Financial Markets


In its pursuit to make strides in the artificial intelligence (AI) technology realm, Meta recently showcased the latest innovation in its technological arsenal - the next-gen Meta Training and Inference Accelerator (MTIA). Establishing itself in the generative AI space has become imperative for Meta, as it looks to keep pace with its competitors and redefine its operational dynamics.

An extension of its previous work, the next-gen MTIA is an amplified version of MTIA v1, the chip introduced by Meta last year. The reinvigorated model comes packed with more processing cores and higher internal memory, making it more potent than its predecessor. Its enhanced speed and power set it apart, offering three times the performance of MTIA v1. In practical terms, this AI chip supports Meta's advertising models, particularly in ranking and recommending display ads across Meta-owned platforms including Facebook.

Despite its advanced features, the next-gen MTIA is currently not deployed for generative AI training workloads. Meta also emphasized that the use of the MTIA wouldn't render GPUs obsolete but rather provide a complementary solution to ensure smooth operations.

Building in-house hardware such as the new chip is a strategic move for Meta, as the company is looking at $18 billion in GPU costs by 2024 to operate its AI models. By developing its own AI chips, Meta not only builds on its technological prowess but also stands a chance to significantly trim operational costs.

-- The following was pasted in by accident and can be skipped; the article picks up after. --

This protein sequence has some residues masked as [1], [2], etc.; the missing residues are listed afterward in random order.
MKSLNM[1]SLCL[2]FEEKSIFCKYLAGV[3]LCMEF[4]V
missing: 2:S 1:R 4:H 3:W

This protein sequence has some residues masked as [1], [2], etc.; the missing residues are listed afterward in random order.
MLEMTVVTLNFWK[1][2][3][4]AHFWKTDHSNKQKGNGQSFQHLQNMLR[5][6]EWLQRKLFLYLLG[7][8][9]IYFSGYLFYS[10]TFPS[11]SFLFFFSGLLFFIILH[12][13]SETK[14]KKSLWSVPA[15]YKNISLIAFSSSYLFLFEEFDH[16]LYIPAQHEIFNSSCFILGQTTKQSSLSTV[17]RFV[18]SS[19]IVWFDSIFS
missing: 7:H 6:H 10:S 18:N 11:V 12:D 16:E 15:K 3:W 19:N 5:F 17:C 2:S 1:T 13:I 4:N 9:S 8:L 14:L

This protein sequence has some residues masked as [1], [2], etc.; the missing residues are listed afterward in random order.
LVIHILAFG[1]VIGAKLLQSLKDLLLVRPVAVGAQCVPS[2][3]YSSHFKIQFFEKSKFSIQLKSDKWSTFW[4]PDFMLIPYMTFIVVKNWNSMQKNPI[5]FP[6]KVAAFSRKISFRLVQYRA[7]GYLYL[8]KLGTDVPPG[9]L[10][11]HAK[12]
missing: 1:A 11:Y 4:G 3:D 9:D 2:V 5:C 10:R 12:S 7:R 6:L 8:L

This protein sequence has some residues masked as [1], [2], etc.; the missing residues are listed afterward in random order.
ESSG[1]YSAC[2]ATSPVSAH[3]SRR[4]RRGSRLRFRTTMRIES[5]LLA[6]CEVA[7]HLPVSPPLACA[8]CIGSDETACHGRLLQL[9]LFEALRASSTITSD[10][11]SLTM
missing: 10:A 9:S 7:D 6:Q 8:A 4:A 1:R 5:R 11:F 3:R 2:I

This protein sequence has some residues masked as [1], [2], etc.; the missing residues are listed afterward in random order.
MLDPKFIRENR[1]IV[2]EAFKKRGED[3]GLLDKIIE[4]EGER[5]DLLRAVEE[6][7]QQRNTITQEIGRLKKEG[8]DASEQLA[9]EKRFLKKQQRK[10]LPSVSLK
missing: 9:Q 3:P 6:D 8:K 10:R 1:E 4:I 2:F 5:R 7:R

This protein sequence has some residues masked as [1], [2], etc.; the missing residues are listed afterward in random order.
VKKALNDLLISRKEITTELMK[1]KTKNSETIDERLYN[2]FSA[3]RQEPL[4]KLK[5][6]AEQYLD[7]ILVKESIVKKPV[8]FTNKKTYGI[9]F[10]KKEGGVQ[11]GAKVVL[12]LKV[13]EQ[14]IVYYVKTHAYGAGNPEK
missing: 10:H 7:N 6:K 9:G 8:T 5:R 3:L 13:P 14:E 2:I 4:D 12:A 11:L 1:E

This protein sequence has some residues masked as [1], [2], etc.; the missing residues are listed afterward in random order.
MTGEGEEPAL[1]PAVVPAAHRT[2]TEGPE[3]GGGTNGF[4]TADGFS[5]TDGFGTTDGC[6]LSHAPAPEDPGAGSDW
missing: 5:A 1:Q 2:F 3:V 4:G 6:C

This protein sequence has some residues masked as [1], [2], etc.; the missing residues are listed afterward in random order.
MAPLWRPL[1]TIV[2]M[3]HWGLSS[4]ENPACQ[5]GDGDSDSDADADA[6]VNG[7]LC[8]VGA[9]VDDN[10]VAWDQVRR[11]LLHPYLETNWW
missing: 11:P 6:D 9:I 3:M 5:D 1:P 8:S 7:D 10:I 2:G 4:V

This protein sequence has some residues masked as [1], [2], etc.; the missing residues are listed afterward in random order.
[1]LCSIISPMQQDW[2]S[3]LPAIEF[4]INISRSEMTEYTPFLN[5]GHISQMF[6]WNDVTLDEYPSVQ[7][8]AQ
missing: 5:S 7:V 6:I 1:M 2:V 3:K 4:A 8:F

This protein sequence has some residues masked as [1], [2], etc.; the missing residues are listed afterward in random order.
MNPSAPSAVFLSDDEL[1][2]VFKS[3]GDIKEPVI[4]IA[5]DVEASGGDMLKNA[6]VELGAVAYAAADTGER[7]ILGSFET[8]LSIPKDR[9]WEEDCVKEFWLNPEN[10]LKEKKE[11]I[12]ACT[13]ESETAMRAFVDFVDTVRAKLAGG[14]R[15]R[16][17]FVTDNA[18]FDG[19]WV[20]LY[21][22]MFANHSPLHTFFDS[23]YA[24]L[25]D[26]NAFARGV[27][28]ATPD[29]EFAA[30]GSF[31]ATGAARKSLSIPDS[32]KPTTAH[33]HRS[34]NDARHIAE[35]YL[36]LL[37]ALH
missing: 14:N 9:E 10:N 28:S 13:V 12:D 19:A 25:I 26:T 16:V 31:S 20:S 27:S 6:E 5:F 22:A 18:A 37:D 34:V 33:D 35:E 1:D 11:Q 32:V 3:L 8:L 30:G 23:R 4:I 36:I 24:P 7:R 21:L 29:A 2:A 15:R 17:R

Nevertheless, the race in the AI hardware development space is a crowded one. Tech titans like Google, Amazon, and Microsoft have already made significant strides in self-reliant AI chip technology. Google’s fifth-generation AI chip, the TPU v5p, is now available to Google Cloud users, and the tech giant has also announced Axion, its first chip dedicated to running AI models.

Although it took less than nine months for Meta to transition from the inception of the first silicon to the production stage of the next-gen MTIA, the road towards complete self-reliance is long and arduous. In the grand scheme of things, it is considered a small step. Meta's test lies in disassociating from third-party GPUS completely and forging its path in a platform crowded by formidable competitors.

The future landscape of AI technology appears to be in the hands of the chip revolution. As Meta ventures further into developing its proprietary AI hardware, it opens up potential prospects of performance optimizations, cost reductions, and potential dominance in the rapidly growing AI space.